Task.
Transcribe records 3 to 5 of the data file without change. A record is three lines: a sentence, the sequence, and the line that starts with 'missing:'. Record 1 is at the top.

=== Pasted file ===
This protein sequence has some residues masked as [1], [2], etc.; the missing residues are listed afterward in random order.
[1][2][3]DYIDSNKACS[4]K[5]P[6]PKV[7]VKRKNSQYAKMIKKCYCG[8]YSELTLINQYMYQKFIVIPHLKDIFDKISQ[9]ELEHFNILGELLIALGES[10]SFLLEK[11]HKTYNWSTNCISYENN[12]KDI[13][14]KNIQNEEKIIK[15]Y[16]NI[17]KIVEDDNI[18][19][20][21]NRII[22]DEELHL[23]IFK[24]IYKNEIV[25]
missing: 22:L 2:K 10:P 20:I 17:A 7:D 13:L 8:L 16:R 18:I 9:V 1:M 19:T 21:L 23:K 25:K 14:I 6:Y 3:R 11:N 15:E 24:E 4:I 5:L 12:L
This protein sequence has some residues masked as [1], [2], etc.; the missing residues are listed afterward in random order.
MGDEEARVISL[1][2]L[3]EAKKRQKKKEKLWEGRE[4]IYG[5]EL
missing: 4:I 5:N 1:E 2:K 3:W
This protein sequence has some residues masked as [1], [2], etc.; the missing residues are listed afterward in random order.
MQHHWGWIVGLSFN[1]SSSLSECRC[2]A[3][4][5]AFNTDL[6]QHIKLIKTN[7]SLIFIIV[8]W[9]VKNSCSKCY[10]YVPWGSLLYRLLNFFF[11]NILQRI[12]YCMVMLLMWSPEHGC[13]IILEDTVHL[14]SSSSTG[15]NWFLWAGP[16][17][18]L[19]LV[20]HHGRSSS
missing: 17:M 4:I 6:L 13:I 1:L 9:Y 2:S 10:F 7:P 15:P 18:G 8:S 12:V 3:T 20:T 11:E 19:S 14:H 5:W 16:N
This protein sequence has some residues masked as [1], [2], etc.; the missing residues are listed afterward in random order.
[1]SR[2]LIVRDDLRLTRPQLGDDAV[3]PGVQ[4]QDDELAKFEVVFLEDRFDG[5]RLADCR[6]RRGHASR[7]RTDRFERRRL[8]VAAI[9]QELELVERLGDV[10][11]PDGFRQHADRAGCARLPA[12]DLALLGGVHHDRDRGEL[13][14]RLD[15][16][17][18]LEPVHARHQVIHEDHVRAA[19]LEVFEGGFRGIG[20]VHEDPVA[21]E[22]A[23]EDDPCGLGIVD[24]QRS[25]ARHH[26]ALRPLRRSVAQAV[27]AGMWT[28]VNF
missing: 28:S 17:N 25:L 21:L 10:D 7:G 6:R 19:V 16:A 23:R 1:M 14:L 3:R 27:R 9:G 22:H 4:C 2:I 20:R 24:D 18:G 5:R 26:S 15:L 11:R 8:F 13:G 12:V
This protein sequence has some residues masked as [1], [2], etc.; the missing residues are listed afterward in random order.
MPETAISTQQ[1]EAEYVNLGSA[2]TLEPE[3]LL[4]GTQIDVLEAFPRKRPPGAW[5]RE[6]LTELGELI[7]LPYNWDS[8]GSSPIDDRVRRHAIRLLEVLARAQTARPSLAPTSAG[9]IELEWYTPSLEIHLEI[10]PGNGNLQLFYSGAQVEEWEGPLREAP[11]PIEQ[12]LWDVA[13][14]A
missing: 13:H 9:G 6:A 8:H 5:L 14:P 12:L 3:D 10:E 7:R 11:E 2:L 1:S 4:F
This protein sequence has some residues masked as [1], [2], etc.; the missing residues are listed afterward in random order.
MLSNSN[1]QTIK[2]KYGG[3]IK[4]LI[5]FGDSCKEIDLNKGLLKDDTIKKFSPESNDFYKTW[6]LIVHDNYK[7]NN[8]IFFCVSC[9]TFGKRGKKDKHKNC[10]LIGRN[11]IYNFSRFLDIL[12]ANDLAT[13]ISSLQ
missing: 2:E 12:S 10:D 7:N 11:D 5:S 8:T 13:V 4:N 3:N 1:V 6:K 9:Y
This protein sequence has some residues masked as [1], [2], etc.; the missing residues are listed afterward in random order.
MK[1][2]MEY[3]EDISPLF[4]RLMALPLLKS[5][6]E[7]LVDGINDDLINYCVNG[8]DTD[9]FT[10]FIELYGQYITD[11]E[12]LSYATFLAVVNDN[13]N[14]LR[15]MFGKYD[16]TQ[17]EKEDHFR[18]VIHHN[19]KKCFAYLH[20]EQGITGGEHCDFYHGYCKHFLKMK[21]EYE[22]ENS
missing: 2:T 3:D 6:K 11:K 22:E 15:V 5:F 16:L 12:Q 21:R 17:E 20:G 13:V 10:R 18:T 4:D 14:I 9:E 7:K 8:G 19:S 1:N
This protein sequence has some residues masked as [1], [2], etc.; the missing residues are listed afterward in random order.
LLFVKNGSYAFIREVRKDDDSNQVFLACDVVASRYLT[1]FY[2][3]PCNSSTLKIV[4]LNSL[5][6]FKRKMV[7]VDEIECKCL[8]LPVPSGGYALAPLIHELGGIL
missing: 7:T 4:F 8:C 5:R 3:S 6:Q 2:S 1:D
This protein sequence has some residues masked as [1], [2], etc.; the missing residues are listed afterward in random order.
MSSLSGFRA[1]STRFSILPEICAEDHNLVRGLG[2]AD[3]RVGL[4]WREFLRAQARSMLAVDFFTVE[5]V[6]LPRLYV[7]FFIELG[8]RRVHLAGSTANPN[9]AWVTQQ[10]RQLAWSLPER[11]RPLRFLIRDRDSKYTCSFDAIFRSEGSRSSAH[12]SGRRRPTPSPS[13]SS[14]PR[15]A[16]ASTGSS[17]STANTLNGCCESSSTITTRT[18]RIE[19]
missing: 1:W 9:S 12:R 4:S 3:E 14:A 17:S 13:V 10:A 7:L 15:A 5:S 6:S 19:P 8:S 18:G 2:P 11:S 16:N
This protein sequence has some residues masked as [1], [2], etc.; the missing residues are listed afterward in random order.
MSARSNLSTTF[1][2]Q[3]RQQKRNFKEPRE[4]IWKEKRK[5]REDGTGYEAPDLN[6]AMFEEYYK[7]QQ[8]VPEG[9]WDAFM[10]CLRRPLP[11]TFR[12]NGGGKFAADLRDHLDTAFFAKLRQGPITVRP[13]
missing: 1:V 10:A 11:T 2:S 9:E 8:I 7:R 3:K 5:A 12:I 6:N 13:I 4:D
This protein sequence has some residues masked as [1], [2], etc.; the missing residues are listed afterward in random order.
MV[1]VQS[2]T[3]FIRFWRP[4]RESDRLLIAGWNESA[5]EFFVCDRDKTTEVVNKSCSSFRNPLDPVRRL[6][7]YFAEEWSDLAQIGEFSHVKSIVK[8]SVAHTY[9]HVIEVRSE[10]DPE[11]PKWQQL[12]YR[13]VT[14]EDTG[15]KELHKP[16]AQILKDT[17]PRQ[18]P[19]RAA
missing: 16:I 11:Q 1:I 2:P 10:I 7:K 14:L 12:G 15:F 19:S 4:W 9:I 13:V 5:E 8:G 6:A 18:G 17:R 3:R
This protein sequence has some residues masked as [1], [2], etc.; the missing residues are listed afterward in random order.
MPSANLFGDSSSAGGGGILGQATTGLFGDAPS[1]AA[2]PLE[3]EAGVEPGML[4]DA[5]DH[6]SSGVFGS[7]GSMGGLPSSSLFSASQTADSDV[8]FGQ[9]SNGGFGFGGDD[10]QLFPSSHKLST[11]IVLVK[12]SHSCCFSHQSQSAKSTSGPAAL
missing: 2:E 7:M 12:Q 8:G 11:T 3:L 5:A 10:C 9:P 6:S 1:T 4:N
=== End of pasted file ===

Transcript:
This protein sequence has some residues masked as [1], [2], etc.; the missing residues are listed afterward in random order.
MQHHWGWIVGLSFN[1]SSSLSECRC[2]A[3][4][5]AFNTDL[6]QHIKLIKTN[7]SLIFIIV[8]W[9]VKNSCSKCY[10]YVPWGSLLYRLLNFFF[11]NILQRI[12]YCMVMLLMWSPEHGC[13]IILEDTVHL[14]SSSSTG[15]NWFLWAGP[16][17][18]L[19]LV[20]HHGRSSS
missing: 17:M 4:I 6:L 13:I 1:L 9:Y 2:S 10:F 7:P 15:P 18:G 8:S 12:V 3:T 20:T 11:E 19:S 14:H 5:W 16:N
This protein sequence has some residues masked as [1], [2], etc.; the missing residues are listed afterward in random order.
[1]SR[2]LIVRDDLRLTRPQLGDDAV[3]PGVQ[4]QDDELAKFEVVFLEDRFDG[5]RLADCR[6]RRGHASR[7]RTDRFERRRL[8]VAAI[9]QELELVERLGDV[10][11]PDGFRQHADRAGCARLPA[12]DLALLGGVHHDRDRGEL[13][14]RLD[15][16][17][18]LEPVHARHQVIHEDHVRAA[19]LEVFEGGFRGIG[20]VHEDPVA[21]E[22]A[23]EDDPCGLGIVD[24]QRS[25]ARHH[26]ALRPLRRSVAQAV[27]AGMWT[28]VNF
missing: 28:S 17:N 25:L 21:L 10:D 7:G 6:R 19:V 16:A 23:R 1:M 14:L 3:R 27:R 9:G 22:H 4:C 2:I 20:R 24:D 18:G 5:R 26:S 15:L 11:R 8:F 13:G 12:V
This protein sequence has some residues masked as [1], [2], etc.; the missing residues are listed afterward in random order.
MPETAISTQQ[1]EAEYVNLGSA[2]TLEPE[3]LL[4]GTQIDVLEAFPRKRPPGAW[5]RE[6]LTELGELI[7]LPYNWDS[8]GSSPIDDRVRRHAIRLLEVLARAQTARPSLAPTSAG[9]IELEWYTPSLEIHLEI[10]PGNGNLQLFYSGAQVEEWEGPLREAP[11]PIEQ[12]LWDVA[13][14]A
missing: 13:H 9:G 6:A 8:H 5:L 14:P 12:L 3:D 10:E 7:R 11:E 2:L 1:S 4:F